The Day After: International Anti-Street Harassment Day

As Chloe has covered, yesterday was the first annual International Street Harassment Day, where people around the world engaged in various forms of activism and awareness-raising to fight street harassment, challenged its social normalization and simply reminded folks that spring is no excuse to street harass.

It’s incredibly awesome this was created into an actual day, as street harassment is actually degrading for all folks involved – Hugo points out, this isn’t about what a woman is wearing, but about this social myth that women’s bodies are simply too irresistible to hetero men’s natural desires that they simply “can’t help themselves.” The reality is that street harassment has  nothing to do with sex, and all to do with power. Here are a few highlights of activism around the day:

What did you do for International Anti-Street Harassment Day? Share in comments!

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5 Comments

  1. Posted March 21, 2011 at 10:36 am | Permalink

    While street harassment is a huge issue, I don’t think awareness days do much more than serve as a sort of pep rally for activists for a specific issue. But that is a valid purpose.

    http://stuffqueerpeopleneedtoknow.wordpress.com

    • Posted March 21, 2011 at 1:48 pm | Permalink

      Hi Jamie,
      In the case of street harassment, I think an awareness day is absolutely necessary. Within our activist circles it may seem obvious that street harassment happens and is bad but most of the interactions I’ve had with people outside those circles reminds me over and over how many people have no idea how vast the problem is and how few ever talk about it.

      I encouraged people to simply talk to someone about street harassment as a form of activism to break the silence so many of us feel on this issue. And I think that small scale awareness is important, especially with men.

      I work on this issue every day and I know one day doesn’t solve anything but the response to this one day has been amazing as far as getting people talking about street harassment and thinking about what they can do about it. Next year I’ll start the planning process earlier and I think it will have an even bigger impact.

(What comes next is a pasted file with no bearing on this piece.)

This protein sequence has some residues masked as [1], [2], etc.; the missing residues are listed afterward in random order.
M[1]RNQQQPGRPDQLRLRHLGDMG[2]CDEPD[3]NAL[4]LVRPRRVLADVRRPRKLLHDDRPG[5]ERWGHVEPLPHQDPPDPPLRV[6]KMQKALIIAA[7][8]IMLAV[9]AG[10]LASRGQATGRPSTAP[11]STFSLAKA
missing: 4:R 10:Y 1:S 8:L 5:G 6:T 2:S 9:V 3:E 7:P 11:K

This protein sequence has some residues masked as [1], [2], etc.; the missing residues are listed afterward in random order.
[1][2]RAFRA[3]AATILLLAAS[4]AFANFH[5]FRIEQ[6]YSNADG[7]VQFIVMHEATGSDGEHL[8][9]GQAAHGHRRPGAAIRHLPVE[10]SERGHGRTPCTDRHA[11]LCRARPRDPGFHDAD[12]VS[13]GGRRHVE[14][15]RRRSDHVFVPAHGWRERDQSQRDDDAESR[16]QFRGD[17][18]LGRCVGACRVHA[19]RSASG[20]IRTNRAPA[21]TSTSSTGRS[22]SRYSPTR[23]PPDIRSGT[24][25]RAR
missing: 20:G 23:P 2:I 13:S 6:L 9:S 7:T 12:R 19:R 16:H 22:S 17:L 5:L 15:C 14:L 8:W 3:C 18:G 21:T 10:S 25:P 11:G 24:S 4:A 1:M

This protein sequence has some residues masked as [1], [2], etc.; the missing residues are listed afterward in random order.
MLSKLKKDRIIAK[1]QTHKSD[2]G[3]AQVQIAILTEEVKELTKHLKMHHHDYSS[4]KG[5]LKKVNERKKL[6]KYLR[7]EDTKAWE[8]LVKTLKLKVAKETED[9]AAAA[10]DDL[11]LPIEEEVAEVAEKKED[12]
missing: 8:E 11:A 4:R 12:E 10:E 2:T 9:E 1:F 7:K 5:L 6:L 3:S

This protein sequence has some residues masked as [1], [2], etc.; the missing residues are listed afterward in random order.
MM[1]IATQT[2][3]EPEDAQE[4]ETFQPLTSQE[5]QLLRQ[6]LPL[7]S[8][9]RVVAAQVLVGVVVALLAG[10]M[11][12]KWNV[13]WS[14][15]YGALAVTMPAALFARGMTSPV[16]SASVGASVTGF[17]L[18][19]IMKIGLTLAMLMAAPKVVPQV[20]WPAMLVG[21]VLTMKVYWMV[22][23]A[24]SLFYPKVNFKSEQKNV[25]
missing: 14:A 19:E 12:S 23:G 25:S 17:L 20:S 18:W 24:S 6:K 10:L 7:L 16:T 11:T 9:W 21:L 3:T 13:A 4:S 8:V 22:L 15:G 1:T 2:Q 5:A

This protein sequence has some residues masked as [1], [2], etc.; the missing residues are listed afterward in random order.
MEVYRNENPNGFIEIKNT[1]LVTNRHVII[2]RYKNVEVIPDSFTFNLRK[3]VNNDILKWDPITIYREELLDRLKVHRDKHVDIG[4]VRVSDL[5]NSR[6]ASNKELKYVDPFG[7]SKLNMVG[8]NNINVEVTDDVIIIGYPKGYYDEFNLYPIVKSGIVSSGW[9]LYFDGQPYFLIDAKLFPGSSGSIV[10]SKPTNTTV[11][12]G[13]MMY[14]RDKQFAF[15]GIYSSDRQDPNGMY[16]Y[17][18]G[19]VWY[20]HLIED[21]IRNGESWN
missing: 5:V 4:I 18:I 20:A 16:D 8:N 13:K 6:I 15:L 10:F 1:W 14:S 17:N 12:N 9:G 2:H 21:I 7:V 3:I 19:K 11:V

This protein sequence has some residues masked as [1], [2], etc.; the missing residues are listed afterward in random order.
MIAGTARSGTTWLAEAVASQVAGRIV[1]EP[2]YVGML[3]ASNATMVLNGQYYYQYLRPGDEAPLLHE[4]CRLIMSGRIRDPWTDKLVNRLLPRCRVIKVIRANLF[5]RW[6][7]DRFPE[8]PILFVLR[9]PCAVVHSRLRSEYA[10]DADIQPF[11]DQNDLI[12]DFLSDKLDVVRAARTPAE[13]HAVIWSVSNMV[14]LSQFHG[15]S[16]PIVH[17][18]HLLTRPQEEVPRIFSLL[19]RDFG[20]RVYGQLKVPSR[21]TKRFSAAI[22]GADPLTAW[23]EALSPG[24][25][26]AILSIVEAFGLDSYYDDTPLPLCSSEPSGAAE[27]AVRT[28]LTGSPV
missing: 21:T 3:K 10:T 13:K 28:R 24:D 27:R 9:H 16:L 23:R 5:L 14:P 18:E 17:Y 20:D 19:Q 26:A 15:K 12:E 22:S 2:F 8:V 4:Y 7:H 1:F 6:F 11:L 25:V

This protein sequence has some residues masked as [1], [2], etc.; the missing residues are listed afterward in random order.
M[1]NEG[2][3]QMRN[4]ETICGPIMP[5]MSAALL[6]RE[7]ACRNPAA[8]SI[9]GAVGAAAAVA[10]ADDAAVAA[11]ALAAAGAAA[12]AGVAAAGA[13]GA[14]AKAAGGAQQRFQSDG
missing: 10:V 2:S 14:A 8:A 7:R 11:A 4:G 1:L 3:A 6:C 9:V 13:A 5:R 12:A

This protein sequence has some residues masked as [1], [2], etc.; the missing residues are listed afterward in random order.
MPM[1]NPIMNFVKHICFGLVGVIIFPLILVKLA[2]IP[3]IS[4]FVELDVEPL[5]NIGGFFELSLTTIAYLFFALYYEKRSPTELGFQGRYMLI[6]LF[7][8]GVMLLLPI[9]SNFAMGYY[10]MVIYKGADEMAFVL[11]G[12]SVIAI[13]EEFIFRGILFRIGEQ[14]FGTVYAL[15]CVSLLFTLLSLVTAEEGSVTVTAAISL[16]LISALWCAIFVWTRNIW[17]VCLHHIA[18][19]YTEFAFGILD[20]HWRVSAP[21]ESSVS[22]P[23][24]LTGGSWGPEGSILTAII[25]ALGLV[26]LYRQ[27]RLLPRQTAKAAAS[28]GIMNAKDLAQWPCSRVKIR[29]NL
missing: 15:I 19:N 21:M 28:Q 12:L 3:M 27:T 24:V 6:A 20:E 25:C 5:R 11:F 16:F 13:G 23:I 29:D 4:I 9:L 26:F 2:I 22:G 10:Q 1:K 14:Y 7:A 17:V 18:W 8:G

2. Posted March 21, 2011 at 11:55 am | Permalink

    Thank you Chloe and Vanessa for the posts about Anti-Street Harassment Day!

    Considering I woke up on Feb. 20 and decided to organize this for March 20, the response was amazing and really speaks to the groundswell of interest and activism in addressing and ending street harassment. The support of sites like Feministing were instrumental in getting the word out.

    You can visit this page of my website to see a slideshow of pics showing activism from March 20, ideas for what you can do the next 364 days of the year, and check out the media roundup!

    Next year will be even bigger :)

    And I can’t wait to read the new Hey Shorty book!

  3. Posted March 21, 2011 at 12:42 pm | Permalink

    Thanks for the link and for the coverage — such a vital issue that needs all of us involved.

  4. Posted March 21, 2011 at 2:40 pm | Permalink

    Unfortunately, I was harassed on the street yesterday (the man appeared to be mentally ill, but it was upsetting nonetheless). However, it was some consolation to read this now, particularly in light of my experience(s) with street harassment, and know that there is an effort to promote awareness and action about this issue. When I consider that my earliest memories of street harassment date back to middle school, I find the boundaries pertaining street harassment–or complete lack thereof–deeply troubling. How wonderful would it be if a generation of young women had the opportunity to live in a harassment-free world? It seems unfathomable, these days, but I know that progress is possible.

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